Monday, February 2, 2009

Guns And Gators

Two American Alligators (Alligator mississippi...Image via Wikipedia

Knowing when to let go is one of the most difficult decisions a mom has to make in raising her teenagers. Is it okay to let them stay out until midnight? When should "no" be the answer to sleepovers at the homes of friends who you don't know well? Or, as I had to ask myself this week, "Is it smart to allow my teenage son to go duck-hunting in the Everglades with another family?"

There are quite a few things to consider in this one question. First, the obvious one: guns. Second: wading through alligator-infested water at 4:00 a.m. Third: doing all this without my supervision.

The decision should be easy. My brothers shot their first rifle at 12 years old when they went hunting with my father. I shot my first rifle about the same age as my son is today. However, we are talking about my son, the little baby that took me over two years to conceive and the little guy that somehow grew up overnight. My first response was a resounding "Yes, you can go," but as the morning approaches, I am starting to second-guess my decision.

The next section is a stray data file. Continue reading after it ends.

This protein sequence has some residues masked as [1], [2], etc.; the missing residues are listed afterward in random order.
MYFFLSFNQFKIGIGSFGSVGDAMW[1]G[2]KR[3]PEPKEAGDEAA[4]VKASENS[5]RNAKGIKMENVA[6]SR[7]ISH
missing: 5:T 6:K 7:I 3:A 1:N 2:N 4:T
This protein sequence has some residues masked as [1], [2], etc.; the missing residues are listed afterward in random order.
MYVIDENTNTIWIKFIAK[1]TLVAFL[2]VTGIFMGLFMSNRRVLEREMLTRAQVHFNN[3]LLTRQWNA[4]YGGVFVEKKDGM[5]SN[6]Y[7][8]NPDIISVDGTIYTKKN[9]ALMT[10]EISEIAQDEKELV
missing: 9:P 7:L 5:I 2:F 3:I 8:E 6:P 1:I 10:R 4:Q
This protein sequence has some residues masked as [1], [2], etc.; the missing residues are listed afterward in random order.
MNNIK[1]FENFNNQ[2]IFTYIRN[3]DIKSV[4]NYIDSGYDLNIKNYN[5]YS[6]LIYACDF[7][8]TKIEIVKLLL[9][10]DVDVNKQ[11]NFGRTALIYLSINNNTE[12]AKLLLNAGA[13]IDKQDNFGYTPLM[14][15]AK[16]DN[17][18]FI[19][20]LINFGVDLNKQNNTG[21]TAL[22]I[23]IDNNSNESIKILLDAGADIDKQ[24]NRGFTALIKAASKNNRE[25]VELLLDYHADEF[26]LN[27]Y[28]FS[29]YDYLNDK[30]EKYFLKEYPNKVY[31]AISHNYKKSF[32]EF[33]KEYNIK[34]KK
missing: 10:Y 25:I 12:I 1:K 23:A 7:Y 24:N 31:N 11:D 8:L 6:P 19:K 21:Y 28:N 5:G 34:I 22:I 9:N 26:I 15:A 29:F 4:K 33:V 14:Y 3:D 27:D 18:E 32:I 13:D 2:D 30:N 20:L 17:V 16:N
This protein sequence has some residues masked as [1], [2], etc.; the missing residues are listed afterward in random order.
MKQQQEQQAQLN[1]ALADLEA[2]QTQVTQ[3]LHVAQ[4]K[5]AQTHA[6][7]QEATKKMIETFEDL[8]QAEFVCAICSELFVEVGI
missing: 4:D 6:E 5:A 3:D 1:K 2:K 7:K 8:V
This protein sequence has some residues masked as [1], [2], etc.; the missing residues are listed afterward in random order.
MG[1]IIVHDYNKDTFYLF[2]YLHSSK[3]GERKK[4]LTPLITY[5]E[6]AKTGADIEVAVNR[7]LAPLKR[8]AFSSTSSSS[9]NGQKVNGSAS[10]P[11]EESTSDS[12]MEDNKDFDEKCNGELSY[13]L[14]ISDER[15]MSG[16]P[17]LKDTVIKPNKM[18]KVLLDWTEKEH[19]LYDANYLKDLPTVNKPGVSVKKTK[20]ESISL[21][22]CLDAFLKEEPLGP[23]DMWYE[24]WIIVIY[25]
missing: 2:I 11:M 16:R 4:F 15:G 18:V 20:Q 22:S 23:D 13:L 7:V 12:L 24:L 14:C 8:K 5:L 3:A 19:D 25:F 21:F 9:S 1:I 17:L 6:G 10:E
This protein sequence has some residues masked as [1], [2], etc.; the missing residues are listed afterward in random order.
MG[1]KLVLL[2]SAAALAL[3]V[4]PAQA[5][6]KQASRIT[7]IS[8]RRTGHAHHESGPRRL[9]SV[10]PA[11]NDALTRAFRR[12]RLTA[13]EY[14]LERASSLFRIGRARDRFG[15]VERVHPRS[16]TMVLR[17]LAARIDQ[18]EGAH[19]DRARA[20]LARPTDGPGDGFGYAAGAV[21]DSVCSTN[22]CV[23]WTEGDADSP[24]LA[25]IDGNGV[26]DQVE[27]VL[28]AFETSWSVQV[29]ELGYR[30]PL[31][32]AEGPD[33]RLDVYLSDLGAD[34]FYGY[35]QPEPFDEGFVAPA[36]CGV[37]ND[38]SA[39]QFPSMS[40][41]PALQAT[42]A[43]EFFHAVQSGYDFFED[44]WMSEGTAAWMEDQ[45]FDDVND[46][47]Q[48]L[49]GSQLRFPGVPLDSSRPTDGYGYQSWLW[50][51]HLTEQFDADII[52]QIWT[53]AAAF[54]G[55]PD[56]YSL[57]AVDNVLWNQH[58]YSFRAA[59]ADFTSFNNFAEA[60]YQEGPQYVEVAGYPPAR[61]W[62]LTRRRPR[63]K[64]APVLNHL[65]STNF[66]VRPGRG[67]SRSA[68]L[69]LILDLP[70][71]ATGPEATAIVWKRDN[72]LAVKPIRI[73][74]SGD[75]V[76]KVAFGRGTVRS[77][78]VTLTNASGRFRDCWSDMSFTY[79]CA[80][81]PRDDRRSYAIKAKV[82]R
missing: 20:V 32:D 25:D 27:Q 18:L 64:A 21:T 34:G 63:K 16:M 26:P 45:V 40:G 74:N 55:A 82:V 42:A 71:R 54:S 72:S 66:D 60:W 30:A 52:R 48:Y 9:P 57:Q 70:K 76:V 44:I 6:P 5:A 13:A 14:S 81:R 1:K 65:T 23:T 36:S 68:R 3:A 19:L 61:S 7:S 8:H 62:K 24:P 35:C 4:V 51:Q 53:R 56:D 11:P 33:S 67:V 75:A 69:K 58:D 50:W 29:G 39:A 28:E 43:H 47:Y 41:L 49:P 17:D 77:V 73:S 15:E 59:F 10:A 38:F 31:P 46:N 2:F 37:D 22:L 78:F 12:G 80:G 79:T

I keep having thoughts of what the headline might be if there's a freak accident. I can't help it, but the "what if's" overtake my confidence. I have to remind myself that in just three short years he will be doing these kind of things without me even knowing.

Perhaps it’s the knowing that makes us worry. We raise our children emphasizing in them the importance in good decision-making. We attempt to lay the foundation for them to keep themselves safe when we are not around, yet when the time comes to allow them to exhibit their skills, we hesitate to let them go. It's ironic isn't it? I'm going to allow him to go hunting and I'm going to worry until he returns, but the reality is that I've been preparing for this moment his entire life -- alligators and all.

Fast-forward 12 hours. My son has returned in one piece and happier than I've ever seen him. He had a great time. Enjoyed every minute of the experience. He didn't kill a duck, which doesn't hurt my feelings, but he did gain a great deal of confidence. Something I could have shot down, and how grateful I am now that I didn't pull the trigger on letting him go.


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